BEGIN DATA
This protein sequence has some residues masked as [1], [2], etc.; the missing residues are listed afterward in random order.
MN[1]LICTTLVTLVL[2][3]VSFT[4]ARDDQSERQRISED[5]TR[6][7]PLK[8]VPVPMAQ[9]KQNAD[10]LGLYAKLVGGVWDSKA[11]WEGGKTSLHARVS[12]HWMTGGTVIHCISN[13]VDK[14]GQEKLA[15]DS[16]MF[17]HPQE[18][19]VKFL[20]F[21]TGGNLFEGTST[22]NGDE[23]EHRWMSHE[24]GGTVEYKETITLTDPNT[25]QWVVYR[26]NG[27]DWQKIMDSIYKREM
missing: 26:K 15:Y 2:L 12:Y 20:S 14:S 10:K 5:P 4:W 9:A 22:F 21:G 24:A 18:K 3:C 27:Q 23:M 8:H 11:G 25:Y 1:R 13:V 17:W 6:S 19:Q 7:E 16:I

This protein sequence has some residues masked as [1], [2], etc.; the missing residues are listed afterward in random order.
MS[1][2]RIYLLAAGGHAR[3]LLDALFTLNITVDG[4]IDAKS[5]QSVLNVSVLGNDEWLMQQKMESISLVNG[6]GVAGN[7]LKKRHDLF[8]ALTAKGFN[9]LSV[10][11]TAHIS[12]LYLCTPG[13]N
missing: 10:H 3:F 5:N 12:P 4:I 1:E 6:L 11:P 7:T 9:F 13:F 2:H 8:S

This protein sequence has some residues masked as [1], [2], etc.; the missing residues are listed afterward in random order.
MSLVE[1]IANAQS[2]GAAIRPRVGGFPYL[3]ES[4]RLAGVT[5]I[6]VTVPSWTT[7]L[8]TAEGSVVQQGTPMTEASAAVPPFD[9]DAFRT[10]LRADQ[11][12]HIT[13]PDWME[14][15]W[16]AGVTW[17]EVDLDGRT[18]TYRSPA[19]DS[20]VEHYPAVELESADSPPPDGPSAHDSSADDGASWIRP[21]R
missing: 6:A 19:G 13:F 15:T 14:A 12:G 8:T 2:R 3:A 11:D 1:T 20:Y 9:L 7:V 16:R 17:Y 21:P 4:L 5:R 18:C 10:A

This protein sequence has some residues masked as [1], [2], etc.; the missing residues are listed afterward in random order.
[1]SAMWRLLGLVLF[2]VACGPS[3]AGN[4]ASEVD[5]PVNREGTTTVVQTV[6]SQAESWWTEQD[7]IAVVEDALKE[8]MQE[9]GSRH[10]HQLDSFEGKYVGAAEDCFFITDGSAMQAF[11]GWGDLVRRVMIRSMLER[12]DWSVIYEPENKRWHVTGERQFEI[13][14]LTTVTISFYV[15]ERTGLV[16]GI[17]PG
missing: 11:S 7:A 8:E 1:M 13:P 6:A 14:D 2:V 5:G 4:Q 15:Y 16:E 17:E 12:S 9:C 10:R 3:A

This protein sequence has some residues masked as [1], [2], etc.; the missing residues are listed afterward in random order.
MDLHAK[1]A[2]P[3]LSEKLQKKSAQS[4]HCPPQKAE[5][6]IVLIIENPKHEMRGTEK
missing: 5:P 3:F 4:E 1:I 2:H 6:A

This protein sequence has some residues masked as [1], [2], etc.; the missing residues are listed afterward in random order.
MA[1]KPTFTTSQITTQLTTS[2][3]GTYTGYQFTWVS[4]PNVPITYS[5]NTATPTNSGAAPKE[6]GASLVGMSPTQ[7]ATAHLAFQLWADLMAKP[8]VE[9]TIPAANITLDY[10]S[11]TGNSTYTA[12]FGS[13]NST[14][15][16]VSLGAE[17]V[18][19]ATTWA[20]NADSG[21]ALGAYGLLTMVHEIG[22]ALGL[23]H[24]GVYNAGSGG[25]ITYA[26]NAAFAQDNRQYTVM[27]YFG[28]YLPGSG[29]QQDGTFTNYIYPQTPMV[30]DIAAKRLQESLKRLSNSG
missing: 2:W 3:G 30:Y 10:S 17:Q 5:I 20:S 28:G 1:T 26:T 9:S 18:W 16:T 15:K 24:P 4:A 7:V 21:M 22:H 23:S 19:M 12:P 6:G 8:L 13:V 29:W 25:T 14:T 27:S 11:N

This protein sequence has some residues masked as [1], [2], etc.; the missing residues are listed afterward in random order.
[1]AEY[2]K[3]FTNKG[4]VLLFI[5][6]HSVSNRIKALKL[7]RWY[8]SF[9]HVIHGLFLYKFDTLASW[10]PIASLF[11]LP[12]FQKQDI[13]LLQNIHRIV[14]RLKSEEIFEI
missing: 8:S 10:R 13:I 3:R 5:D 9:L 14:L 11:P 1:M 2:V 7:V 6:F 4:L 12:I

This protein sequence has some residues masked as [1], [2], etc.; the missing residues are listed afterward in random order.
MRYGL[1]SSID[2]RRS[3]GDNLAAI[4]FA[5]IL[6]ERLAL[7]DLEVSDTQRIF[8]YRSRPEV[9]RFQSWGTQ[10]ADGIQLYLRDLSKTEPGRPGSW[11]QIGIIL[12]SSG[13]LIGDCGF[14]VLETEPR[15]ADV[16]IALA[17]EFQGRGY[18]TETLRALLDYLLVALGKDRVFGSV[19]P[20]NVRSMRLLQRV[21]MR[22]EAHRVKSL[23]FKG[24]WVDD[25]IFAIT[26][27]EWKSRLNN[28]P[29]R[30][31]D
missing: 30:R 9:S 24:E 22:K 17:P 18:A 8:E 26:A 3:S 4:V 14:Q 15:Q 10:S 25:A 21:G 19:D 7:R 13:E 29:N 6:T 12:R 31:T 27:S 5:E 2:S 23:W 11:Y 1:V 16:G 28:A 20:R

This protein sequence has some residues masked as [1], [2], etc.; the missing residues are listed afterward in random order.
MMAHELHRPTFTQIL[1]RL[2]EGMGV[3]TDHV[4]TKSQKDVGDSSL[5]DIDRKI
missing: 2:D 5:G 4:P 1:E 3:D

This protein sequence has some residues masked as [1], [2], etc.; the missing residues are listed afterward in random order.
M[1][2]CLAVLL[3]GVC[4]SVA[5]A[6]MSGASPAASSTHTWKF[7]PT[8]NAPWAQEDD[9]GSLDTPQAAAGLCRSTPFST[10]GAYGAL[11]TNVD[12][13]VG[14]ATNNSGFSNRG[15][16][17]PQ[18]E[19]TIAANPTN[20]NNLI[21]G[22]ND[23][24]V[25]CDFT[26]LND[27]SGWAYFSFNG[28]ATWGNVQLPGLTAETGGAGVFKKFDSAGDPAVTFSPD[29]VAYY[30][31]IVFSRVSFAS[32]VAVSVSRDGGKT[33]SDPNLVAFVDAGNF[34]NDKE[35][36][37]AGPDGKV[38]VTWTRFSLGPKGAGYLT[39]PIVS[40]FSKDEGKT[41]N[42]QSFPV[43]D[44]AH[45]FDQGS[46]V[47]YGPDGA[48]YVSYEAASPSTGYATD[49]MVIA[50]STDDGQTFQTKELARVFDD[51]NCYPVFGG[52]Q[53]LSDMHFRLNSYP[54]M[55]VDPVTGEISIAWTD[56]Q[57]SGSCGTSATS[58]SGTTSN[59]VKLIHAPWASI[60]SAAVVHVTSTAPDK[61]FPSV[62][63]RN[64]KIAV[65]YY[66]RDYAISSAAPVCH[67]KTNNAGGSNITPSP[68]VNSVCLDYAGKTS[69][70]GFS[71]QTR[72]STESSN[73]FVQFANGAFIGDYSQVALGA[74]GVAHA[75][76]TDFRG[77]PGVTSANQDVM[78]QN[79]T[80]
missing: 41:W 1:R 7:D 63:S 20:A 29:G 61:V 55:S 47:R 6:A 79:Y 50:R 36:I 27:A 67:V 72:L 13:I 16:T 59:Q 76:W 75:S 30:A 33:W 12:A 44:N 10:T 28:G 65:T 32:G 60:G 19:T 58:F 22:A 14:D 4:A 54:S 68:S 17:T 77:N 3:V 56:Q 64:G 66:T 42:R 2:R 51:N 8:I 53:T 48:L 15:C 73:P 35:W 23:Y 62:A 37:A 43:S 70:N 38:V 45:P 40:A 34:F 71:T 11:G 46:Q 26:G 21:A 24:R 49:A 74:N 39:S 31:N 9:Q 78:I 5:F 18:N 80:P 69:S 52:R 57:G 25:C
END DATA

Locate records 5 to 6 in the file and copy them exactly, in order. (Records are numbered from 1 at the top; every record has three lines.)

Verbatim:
This protein sequence has some residues masked as [1], [2], etc.; the missing residues are listed afterward in random order.
MDLHAK[1]A[2]P[3]LSEKLQKKSAQS[4]HCPPQKAE[5][6]IVLIIENPKHEMRGTEK
missing: 5:P 3:F 4:E 1:I 2:H 6:A

This protein sequence has some residues masked as [1], [2], etc.; the missing residues are listed afterward in random order.
MA[1]KPTFTTSQITTQLTTS[2][3]GTYTGYQFTWVS[4]PNVPITYS[5]NTATPTNSGAAPKE[6]GASLVGMSPTQ[7]ATAHLAFQLWADLMAKP[8]VE[9]TIPAANITLDY[10]S[11]TGNSTYTA[12]FGS[13]NST[14][15][16]VSLGAE[17]V[18][19]ATTWA[20]NADSG[21]ALGAYGLLTMVHEIG[22]ALGL[23]H[24]GVYNAGSGG[25]ITYA[26]NAAFAQDNRQYTVM[27]YFG[28]YLPGSG[29]QQDGTFTNYIYPQTPMV[30]DIAAKRLQESLKRLSNSG
missing: 2:W 3:G 30:Y 10:S 17:Q 5:I 20:S 28:G 1:T 26:T 9:S 18:W 16:T 15:K 24:P 4:A 7:V 21:M 22:H 23:S 19:M 12:P 6:G 8:L 13:V 29:W 25:T 14:T 27:S 11:N